* Spud scared the living daylights out of us all, when he tried to leap onto the vets examination table, just a few days post surgery! Ironically we’d been shown into an empty consulting room, so as to keep him quiet and still, away from the busy waiting room!

** When Mr Uphilldowndale rang me to ask me to say ‘get home quick’ I was in the middle of a shopping at Waitrose. I abandoned my trolley full of shopping, calling to a member of staff as I fled the store.  A few days later, I returned to try again, I saw the member of staff and apologised for leaving them to sort out my shopping, and explained what had happened.  As I was paying for my shopping, a dog bone came down the conveyor, amongst my shopping, I was confused, I hadn’t put a bone in my shopping? Where had it come from? The supervisor appeared at my side, ‘A bone for your dog, with the compliments of Waitrose, we hope he is better soon…’  


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Time for Tea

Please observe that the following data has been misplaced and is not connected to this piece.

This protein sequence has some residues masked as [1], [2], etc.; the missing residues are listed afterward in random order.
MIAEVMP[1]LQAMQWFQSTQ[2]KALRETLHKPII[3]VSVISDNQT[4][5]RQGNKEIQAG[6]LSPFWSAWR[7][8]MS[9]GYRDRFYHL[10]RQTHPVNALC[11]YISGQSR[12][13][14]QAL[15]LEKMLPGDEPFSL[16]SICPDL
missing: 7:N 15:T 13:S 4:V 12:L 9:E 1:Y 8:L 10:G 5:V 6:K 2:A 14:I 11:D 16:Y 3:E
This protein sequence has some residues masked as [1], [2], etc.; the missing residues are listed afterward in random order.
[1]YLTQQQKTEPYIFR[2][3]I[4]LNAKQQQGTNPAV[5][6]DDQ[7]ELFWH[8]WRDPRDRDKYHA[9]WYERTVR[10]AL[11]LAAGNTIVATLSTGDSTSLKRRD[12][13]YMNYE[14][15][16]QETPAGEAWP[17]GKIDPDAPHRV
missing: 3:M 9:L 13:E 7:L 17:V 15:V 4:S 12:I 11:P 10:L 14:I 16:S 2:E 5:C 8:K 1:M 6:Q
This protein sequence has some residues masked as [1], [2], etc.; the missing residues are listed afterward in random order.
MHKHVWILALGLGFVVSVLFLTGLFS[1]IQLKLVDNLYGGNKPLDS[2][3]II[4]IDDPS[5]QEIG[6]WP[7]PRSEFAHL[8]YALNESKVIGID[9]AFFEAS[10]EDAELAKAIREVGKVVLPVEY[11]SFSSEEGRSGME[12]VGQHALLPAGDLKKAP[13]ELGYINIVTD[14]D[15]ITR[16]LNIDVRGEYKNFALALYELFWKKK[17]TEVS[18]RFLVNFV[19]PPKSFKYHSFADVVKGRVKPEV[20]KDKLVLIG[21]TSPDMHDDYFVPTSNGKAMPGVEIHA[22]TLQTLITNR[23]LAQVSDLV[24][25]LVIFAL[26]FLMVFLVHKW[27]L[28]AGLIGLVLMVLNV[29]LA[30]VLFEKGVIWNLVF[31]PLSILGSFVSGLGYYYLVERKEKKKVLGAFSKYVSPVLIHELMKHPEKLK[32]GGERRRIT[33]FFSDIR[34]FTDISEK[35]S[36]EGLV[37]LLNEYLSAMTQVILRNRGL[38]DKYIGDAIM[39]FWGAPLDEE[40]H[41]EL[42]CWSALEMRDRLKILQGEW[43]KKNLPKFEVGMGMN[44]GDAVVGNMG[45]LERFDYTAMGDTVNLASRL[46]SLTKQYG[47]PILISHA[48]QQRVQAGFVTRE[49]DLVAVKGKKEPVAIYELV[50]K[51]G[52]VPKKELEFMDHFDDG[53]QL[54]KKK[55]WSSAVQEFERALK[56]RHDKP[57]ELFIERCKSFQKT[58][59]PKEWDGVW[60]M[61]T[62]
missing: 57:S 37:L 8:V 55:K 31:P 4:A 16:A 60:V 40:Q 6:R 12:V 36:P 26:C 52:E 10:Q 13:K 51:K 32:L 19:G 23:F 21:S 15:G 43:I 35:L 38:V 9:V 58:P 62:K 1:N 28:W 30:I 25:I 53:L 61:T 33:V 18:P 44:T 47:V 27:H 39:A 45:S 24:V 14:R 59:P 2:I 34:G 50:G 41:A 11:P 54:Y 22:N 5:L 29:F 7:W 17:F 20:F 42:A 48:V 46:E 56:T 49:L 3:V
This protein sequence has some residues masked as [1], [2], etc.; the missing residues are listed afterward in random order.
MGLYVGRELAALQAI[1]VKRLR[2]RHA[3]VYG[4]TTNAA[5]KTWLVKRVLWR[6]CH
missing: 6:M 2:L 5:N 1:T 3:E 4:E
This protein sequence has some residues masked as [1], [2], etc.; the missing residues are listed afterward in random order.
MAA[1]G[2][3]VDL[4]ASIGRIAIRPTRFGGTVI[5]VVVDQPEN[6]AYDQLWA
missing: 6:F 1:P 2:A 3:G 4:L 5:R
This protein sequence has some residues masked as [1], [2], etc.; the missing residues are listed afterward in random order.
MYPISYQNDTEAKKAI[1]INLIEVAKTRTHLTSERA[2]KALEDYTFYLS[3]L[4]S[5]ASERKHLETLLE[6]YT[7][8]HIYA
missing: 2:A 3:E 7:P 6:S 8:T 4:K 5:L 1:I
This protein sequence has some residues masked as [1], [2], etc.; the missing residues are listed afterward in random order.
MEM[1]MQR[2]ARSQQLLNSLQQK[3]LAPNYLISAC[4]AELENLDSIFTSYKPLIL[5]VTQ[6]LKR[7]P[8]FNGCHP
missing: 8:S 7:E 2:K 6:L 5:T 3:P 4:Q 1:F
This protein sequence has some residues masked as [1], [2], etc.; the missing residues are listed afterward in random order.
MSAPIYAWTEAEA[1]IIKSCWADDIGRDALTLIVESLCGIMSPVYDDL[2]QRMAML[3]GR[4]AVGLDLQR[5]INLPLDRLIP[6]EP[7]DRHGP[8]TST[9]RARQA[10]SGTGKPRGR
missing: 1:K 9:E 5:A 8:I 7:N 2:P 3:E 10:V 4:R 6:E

It’s back! We have a phone line, we have broadband! Put the kettle on lets have a nice pot of tea.  Storm Doris is behind us at last.

Mr Uphilldowndale, Tom and I were sat at the kitchen table the other day having a cuppa; idly  we calculated  that our Denby tea pot, purchased circa 1987, has made in the region of 47,000 pots (not cups) of tea. Astounding.

teapot

Tom wryly observed ‘We wouldn’t be working this out if we had the Internet, wed have found better things to do.’ he is probably right.  It also cast my mind back to how we had the majority of our Denby Greystone crockery as wedding gifts. The very first phone call I took, to our landline, from a mobile phone  (a car phone) was about a matter of great importance, a friend and early adopter of such  technology rang to ask ‘This wedding list of yours, we’re just going shopping,  err what exactly is a  ramekin’.

Tom of course has never know a world without mobile phones and the Internet, or for that matter Denby crockery. Tom is 22 today.